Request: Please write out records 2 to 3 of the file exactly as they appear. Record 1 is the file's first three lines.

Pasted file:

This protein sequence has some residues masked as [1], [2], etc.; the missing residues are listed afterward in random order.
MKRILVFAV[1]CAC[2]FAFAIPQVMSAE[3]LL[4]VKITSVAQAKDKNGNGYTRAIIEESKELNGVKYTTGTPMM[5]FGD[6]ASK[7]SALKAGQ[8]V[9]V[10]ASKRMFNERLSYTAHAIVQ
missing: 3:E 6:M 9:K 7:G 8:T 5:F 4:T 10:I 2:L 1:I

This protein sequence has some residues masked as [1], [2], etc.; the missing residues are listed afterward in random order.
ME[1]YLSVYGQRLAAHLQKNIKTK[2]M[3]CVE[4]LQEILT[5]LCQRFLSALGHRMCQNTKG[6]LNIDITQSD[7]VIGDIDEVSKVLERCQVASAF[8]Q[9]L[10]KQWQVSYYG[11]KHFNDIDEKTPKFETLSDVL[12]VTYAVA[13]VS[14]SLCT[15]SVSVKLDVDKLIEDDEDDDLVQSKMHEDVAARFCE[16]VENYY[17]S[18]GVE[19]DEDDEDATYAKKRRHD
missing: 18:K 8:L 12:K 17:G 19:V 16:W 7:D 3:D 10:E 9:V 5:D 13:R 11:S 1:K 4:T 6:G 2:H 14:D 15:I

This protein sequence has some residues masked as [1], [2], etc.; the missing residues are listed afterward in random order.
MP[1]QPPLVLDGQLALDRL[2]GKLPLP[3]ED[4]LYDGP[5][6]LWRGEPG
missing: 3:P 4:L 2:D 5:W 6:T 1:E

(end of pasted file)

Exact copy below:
This protein sequence has some residues masked as [1], [2], etc.; the missing residues are listed afterward in random order.
ME[1]YLSVYGQRLAAHLQKNIKTK[2]M[3]CVE[4]LQEILT[5]LCQRFLSALGHRMCQNTKG[6]LNIDITQSD[7]VIGDIDEVSKVLERCQVASAF[8]Q[9]L[10]KQWQVSYYG[11]KHFNDIDEKTPKFETLSDVL[12]VTYAVA[13]VS[14]SLCT[15]SVSVKLDVDKLIEDDEDDDLVQSKMHEDVAARFCE[16]VENYY[17]S[18]GVE[19]DEDDEDATYAKKRRHD
missing: 18:K 8:L 12:K 17:G 19:V 16:W 7:D 3:D 10:E 9:V 5:D 13:R 11:S 1:K 4:T 6:G 2:H 14:D 15:I

This protein sequence has some residues masked as [1], [2], etc.; the missing residues are listed afterward in random order.
MP[1]QPPLVLDGQLALDRL[2]GKLPLP[3]ED[4]LYDGP[5][6]LWRGEPG
missing: 3:P 4:L 2:D 5:W 6:T 1:E